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Published January 10, 2022
A $5,000 technology grant will help purchase updated software for Green Dot -- the University of Wyoming’s bystander intervention program.
Michelle DiPasquale, violence prevention coordinator in the Dean of Students Office, submitted a successful grant to Turning, an education technology company, for new software that will help the program’s educators and trainers develop engaging practices to improve participant outcomes.
Green Dot is committed to reducing and preventing power-based personal violence such as sexual assault, relationship violence and stalking.
The grant was awarded to UW based on three proposal areas:
-- Equity/fairness: All learners are afforded equal access and opportunity to engage and excel regardless of environment.
-- Evidence/facts: the commitment and ability to measure engagement, progress and outcomes empirically.
-- Engagement/fun: recognizing that everyone learns better when it is engaging, interactive and fun.
“Receiving this grant from Turning will allow us to provide additional Green Dot trainings across campus to all of our community members,” DiPasquale says. “Green Dot is a research-based program -- it is proven to lower rates of victimization, and having this additional technology will allow us to reach more people more quickly, leading to a safer campus community for everyone.”
DiPasquale and other Green Dot instructors currently use clickers -- that resemble small television remotes -- from Turning. The clickers are hand-held devices that people use to choose an answer to a question. Questions are posed in a PowerPoint presentation, and those participating in the Green Dot training session then have their answers posted anonymously, which allows them to answer honestly.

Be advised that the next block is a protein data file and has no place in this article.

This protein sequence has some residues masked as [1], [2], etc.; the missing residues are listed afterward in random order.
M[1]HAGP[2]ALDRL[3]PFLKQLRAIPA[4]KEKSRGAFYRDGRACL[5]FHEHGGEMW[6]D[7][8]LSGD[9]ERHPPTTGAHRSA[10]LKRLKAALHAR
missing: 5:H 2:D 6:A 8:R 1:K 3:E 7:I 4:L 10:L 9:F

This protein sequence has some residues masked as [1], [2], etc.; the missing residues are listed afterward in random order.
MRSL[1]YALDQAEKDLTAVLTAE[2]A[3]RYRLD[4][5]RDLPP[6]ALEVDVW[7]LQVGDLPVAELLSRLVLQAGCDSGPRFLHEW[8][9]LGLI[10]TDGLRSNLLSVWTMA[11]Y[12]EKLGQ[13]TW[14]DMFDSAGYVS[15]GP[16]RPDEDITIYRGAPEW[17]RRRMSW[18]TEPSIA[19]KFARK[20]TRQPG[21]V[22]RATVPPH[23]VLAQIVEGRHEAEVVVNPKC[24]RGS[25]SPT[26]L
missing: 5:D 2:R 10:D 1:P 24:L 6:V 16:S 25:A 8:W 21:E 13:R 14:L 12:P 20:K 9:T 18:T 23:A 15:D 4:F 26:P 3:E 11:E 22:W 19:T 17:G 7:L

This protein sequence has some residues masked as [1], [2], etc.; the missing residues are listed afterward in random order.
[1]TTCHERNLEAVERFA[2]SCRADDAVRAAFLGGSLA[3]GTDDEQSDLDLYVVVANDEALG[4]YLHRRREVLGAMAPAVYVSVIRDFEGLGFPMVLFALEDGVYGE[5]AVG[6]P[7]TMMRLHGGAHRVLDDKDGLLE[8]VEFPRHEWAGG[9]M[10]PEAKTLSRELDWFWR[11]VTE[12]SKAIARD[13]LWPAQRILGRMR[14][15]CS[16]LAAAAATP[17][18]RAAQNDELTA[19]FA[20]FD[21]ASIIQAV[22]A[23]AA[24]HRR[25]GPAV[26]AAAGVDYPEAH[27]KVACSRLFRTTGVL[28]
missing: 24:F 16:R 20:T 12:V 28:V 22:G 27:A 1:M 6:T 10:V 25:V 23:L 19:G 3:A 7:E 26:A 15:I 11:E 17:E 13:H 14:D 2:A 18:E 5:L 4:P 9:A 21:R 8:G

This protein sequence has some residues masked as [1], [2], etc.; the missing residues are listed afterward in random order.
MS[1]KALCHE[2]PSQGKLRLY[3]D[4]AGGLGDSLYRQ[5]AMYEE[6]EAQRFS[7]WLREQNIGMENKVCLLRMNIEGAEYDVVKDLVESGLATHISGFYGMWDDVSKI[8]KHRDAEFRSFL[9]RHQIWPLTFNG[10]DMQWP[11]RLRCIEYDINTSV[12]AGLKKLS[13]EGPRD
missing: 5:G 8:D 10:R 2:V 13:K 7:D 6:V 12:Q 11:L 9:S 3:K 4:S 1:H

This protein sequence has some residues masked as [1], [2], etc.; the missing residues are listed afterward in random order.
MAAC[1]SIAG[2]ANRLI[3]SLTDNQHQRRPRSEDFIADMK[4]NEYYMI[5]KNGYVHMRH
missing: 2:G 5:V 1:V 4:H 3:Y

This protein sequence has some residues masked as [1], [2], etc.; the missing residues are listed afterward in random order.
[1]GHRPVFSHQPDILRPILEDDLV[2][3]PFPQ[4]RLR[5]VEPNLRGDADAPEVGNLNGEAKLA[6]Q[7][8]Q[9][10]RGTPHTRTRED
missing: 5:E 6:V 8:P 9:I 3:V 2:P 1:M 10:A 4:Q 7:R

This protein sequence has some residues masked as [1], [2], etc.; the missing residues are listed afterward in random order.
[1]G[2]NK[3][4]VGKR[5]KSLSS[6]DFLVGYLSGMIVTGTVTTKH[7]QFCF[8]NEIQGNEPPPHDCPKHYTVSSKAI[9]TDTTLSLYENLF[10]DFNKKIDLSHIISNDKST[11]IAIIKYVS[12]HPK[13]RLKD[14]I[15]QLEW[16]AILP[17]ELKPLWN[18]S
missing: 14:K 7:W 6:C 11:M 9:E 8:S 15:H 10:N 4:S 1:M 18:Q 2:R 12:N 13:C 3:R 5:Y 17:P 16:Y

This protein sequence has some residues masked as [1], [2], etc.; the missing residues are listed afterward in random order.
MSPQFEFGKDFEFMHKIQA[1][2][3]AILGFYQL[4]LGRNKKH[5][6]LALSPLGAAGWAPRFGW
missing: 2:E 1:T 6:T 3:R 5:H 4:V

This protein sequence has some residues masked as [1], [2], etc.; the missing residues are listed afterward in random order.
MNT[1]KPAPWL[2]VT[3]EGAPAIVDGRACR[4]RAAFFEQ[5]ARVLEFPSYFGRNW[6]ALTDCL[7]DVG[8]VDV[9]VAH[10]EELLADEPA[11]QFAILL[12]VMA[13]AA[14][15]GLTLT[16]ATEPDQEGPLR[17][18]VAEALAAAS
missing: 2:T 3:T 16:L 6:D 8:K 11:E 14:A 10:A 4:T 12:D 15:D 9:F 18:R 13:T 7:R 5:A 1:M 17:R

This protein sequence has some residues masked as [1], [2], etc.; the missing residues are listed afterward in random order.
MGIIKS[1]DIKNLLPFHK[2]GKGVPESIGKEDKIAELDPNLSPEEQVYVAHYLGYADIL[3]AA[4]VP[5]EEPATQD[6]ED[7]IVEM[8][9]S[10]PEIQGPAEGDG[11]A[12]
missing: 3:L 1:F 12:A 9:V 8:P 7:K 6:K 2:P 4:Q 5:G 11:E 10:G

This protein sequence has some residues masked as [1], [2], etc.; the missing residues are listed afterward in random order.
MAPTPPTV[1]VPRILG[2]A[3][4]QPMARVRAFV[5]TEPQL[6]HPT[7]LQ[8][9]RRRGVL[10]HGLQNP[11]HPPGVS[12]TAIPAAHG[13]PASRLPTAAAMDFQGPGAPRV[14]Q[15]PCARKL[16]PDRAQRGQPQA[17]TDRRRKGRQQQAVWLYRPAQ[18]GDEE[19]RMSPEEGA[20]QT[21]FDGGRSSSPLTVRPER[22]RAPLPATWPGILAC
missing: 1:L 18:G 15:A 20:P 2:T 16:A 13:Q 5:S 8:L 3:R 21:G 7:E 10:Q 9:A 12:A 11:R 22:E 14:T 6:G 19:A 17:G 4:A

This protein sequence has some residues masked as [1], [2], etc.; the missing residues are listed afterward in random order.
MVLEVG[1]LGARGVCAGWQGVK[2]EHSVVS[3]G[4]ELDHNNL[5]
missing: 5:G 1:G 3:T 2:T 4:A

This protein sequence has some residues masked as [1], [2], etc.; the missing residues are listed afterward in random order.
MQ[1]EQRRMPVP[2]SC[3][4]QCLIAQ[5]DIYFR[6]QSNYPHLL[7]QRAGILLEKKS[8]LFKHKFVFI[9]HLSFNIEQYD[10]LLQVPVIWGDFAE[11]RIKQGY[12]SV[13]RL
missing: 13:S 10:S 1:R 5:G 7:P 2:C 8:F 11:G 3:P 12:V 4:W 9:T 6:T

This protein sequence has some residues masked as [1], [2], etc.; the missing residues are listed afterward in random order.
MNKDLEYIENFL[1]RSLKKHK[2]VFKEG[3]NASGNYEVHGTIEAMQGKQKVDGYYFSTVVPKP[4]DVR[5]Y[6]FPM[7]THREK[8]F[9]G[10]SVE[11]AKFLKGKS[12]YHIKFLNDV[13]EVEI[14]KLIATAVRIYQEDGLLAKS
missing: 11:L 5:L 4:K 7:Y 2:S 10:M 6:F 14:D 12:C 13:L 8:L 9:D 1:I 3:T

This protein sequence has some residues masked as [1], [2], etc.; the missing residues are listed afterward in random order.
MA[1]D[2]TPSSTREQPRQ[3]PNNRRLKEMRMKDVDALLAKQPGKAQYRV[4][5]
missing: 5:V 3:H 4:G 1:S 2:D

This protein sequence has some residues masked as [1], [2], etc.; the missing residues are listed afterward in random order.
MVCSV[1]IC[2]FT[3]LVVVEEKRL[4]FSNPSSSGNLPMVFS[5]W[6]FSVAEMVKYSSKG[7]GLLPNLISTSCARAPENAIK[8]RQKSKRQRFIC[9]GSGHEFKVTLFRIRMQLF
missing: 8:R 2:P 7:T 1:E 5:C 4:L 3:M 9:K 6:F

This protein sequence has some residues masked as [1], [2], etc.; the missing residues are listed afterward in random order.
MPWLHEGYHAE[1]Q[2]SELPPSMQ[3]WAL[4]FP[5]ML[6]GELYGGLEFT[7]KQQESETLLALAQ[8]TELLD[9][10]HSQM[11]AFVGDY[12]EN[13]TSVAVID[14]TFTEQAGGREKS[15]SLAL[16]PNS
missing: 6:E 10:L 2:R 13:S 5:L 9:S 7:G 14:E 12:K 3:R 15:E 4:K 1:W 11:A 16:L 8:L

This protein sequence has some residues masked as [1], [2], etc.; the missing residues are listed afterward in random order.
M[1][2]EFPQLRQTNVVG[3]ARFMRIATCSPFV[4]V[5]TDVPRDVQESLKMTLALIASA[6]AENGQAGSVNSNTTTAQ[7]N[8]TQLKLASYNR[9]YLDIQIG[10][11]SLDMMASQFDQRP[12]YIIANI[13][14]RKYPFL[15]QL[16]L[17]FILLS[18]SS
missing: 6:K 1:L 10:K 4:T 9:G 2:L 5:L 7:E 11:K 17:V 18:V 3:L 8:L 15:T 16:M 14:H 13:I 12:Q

“The PowerPoint slide shows just a question. Then, after everyone selects a response, the response percentages from participants will be displayed live on the screen,” DiPasquale says. “The clickers allow participants to engage in anonymous and real-time polling with their peers as they learn about ways to reduce sexual assault, relationship violence and stalking in our community.”
Green Dot currently has 50 clickers, which caps the participation group numbers to that size. With additional updated clickers purchased through the grant, DiPasquale says the program’s 35 instructors can now provide training to larger groups or hold multiple sessions in different rooms and increase assessment to better measure learning outcomes.
Green Dot training sessions -- for faculty and staff -- are about 90 minutes in length. Five sessions are scheduled this semester.
To learn more, and for a list of training sessions, go to www.uwyo.edu/greendot.